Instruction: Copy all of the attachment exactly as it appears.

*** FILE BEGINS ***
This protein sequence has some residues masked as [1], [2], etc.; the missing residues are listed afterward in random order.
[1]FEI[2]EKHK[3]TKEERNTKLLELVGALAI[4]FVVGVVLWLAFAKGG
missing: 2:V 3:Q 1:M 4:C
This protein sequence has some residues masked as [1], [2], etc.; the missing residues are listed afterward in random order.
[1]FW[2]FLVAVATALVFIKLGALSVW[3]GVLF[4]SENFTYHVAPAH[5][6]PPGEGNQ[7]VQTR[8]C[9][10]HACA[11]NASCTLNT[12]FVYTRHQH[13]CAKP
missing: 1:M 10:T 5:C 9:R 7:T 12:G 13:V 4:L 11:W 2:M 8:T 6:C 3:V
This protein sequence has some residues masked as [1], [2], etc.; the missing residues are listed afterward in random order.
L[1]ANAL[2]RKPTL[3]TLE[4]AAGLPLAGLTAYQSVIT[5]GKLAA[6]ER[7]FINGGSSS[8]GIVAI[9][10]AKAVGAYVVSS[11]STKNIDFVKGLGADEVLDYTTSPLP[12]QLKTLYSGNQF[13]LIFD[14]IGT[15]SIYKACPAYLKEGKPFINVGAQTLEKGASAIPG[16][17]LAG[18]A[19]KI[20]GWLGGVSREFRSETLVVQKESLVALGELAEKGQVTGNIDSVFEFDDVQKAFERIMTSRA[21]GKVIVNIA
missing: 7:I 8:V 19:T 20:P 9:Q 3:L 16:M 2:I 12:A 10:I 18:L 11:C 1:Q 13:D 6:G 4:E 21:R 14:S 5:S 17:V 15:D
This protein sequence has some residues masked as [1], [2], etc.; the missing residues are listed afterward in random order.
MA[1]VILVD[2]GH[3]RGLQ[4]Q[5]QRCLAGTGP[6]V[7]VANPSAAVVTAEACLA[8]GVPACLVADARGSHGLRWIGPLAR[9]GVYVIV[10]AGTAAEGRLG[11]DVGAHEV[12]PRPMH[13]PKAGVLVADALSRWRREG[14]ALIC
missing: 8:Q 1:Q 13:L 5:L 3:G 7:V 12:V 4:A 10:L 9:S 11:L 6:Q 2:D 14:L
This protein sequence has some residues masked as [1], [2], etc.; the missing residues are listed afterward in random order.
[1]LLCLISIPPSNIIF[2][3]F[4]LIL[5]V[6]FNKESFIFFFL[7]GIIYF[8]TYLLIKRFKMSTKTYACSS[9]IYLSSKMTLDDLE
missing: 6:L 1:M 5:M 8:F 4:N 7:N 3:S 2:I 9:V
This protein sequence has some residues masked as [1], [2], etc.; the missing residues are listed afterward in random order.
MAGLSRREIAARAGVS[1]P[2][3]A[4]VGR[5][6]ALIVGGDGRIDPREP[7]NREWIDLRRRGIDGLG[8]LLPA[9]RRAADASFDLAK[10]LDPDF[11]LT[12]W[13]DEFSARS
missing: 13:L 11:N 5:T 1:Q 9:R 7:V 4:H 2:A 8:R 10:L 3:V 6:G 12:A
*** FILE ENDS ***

This protein sequence has some residues masked as [1], [2], etc.; the missing residues are listed afterward in random order.
[1]FEI[2]EKHK[3]TKEERNTKLLELVGALAI[4]FVVGVVLWLAFAKGG
missing: 2:V 3:Q 1:M 4:C
This protein sequence has some residues masked as [1], [2], etc.; the missing residues are listed afterward in random order.
[1]FW[2]FLVAVATALVFIKLGALSVW[3]GVLF[4]SENFTYHVAPAH[5][6]PPGEGNQ[7]VQTR[8]C[9][10]HACA[11]NASCTLNT[12]FVYTRHQH[13]CAKP
missing: 1:M 10:T 5:C 9:R 7:T 12:G 13:V 4:L 11:W 2:M 8:T 6:C 3:V
This protein sequence has some residues masked as [1], [2], etc.; the missing residues are listed afterward in random order.
L[1]ANAL[2]RKPTL[3]TLE[4]AAGLPLAGLTAYQSVIT[5]GKLAA[6]ER[7]FINGGSSS[8]GIVAI[9][10]AKAVGAYVVSS[11]STKNIDFVKGLGADEVLDYTTSPLP[12]QLKTLYSGNQF[13]LIFD[14]IGT[15]SIYKACPAYLKEGKPFINVGAQTLEKGASAIPG[16][17]LAG[18]A[19]KI[20]GWLGGVSREFRSETLVVQKESLVALGELAEKGQVTGNIDSVFEFDDVQKAFERIMTSRA[21]GKVIVNIA
missing: 7:I 8:V 19:T 20:P 9:Q 3:L 16:M 2:I 12:A 10:I 18:L 11:C 1:Q 13:D 6:G 4:E 21:R 14:S 5:S 17:V 15:D
This protein sequence has some residues masked as [1], [2], etc.; the missing residues are listed afterward in random order.
MA[1]VILVD[2]GH[3]RGLQ[4]Q[5]QRCLAGTGP[6]V[7]VANPSAAVVTAEACLA[8]GVPACLVADARGSHGLRWIGPLAR[9]GVYVIV[10]AGTAAEGRLG[11]DVGAHEV[12]PRPMH[13]PKAGVLVADALSRWRREG[14]ALIC
missing: 8:Q 1:Q 13:L 5:L 3:G 7:V 12:V 4:A 10:L 9:S 11:L 6:Q 2:D 14:L
This protein sequence has some residues masked as [1], [2], etc.; the missing residues are listed afterward in random order.
[1]LLCLISIPPSNIIF[2][3]F[4]LIL[5]V[6]FNKESFIFFFL[7]GIIYF[8]TYLLIKRFKMSTKTYACSS[9]IYLSSKMTLDDLE
missing: 6:L 1:M 5:M 8:F 4:N 7:N 3:S 2:I 9:V
This protein sequence has some residues masked as [1], [2], etc.; the missing residues are listed afterward in random order.
MAGLSRREIAARAGVS[1]P[2][3]A[4]VGR[5][6]ALIVGGDGRIDPREP[7]NREWIDLRRRGIDGLG[8]LLPA[9]RRAADASFDLAK[10]LDPDF[11]LT[12]W[13]DEFSARS
missing: 13:L 11:N 5:T 1:Q 9:R 7:V 4:H 2:A 8:R 10:L 3:V 6:G 12:A